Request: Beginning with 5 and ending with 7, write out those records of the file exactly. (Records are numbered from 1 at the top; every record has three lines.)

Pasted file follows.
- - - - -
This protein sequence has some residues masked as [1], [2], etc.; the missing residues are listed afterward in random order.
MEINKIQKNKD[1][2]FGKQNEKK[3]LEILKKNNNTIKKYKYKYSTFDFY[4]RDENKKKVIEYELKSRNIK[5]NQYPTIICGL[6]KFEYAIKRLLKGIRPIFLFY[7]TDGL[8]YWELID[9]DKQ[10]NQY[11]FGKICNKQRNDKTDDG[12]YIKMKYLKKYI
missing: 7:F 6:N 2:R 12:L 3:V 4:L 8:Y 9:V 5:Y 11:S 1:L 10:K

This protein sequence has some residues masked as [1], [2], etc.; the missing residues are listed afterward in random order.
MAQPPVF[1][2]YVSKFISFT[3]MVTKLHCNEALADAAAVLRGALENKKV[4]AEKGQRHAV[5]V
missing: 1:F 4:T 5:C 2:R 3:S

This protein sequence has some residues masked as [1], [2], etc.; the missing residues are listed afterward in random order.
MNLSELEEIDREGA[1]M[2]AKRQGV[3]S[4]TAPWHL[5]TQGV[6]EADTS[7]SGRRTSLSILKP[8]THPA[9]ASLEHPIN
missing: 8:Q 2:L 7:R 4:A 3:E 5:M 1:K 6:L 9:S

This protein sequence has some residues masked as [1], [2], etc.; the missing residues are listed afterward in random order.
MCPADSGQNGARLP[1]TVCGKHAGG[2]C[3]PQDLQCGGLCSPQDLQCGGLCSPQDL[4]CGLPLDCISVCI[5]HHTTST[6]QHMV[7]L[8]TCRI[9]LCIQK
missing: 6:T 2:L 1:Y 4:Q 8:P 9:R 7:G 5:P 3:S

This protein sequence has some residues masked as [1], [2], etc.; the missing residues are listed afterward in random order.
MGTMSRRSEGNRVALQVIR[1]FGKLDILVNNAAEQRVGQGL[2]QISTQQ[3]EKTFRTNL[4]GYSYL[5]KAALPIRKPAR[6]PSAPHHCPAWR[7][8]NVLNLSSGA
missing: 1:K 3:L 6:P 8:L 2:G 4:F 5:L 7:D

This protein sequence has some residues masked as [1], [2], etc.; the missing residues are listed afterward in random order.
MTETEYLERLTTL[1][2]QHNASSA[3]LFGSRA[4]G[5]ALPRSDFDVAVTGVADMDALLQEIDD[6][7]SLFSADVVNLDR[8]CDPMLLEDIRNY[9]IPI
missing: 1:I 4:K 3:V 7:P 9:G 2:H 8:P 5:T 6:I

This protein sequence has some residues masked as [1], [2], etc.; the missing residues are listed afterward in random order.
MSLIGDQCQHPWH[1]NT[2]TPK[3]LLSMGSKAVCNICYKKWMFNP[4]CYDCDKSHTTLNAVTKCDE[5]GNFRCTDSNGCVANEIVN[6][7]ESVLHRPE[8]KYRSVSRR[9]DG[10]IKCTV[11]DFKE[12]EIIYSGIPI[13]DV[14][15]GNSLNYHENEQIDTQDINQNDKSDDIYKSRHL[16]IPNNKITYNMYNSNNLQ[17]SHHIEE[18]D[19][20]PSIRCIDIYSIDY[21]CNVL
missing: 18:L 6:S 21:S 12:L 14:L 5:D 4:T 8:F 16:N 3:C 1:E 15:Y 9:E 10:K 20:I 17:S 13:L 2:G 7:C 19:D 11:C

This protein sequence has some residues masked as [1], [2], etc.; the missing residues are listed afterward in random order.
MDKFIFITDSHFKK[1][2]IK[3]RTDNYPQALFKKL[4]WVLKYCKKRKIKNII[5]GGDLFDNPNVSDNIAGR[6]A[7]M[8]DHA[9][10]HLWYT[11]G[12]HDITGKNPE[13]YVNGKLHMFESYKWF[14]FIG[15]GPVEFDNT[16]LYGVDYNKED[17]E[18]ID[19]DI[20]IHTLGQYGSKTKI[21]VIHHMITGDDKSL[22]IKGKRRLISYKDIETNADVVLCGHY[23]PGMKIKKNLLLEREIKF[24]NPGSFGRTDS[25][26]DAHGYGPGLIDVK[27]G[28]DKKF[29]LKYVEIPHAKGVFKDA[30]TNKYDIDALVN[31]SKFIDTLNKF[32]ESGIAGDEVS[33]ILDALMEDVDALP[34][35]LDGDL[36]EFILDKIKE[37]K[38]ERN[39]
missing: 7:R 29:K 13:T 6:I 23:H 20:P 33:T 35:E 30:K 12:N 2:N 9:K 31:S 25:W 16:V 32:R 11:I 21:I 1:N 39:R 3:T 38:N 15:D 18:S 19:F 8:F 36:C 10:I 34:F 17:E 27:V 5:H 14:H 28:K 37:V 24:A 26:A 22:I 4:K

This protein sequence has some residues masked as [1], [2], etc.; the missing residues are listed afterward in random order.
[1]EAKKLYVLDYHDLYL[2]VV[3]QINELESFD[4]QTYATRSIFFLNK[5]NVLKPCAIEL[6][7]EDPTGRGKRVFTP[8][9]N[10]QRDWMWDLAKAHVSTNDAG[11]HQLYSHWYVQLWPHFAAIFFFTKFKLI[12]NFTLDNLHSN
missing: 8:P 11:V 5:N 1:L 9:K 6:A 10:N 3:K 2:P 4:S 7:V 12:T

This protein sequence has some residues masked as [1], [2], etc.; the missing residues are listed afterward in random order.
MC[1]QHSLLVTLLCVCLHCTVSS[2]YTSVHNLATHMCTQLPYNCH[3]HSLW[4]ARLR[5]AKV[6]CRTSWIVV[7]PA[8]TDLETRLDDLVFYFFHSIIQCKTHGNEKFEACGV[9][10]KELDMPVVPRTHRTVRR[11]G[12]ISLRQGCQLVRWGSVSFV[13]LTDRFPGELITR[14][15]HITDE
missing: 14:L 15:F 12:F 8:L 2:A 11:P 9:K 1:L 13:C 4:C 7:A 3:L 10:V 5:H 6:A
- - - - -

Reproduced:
This protein sequence has some residues masked as [1], [2], etc.; the missing residues are listed afterward in random order.
MGTMSRRSEGNRVALQVIR[1]FGKLDILVNNAAEQRVGQGL[2]QISTQQ[3]EKTFRTNL[4]GYSYL[5]KAALPIRKPAR[6]PSAPHHCPAWR[7][8]NVLNLSSGA
missing: 1:K 3:L 6:P 8:L 2:G 4:F 5:L 7:D

This protein sequence has some residues masked as [1], [2], etc.; the missing residues are listed afterward in random order.
MTETEYLERLTTL[1][2]QHNASSA[3]LFGSRA[4]G[5]ALPRSDFDVAVTGVADMDALLQEIDD[6][7]SLFSADVVNLDR[8]CDPMLLEDIRNY[9]IPI
missing: 1:I 4:K 3:V 7:P 9:G 2:H 8:P 5:T 6:I

This protein sequence has some residues masked as [1], [2], etc.; the missing residues are listed afterward in random order.
MSLIGDQCQHPWH[1]NT[2]TPK[3]LLSMGSKAVCNICYKKWMFNP[4]CYDCDKSHTTLNAVTKCDE[5]GNFRCTDSNGCVANEIVN[6][7]ESVLHRPE[8]KYRSVSRR[9]DG[10]IKCTV[11]DFKE[12]EIIYSGIPI[13]DV[14][15]GNSLNYHENEQIDTQDINQNDKSDDIYKSRHL[16]IPNNKITYNMYNSNNLQ[17]SHHIEE[18]D[19][20]PSIRCIDIYSIDY[21]CNVL
missing: 18:L 6:S 21:S 12:L 14:L 5:D 4:T 8:F 16:N 3:C 1:E 15:Y 9:E 10:K 20:I 17:S 13:L 2:G 7:C 19:D 11:C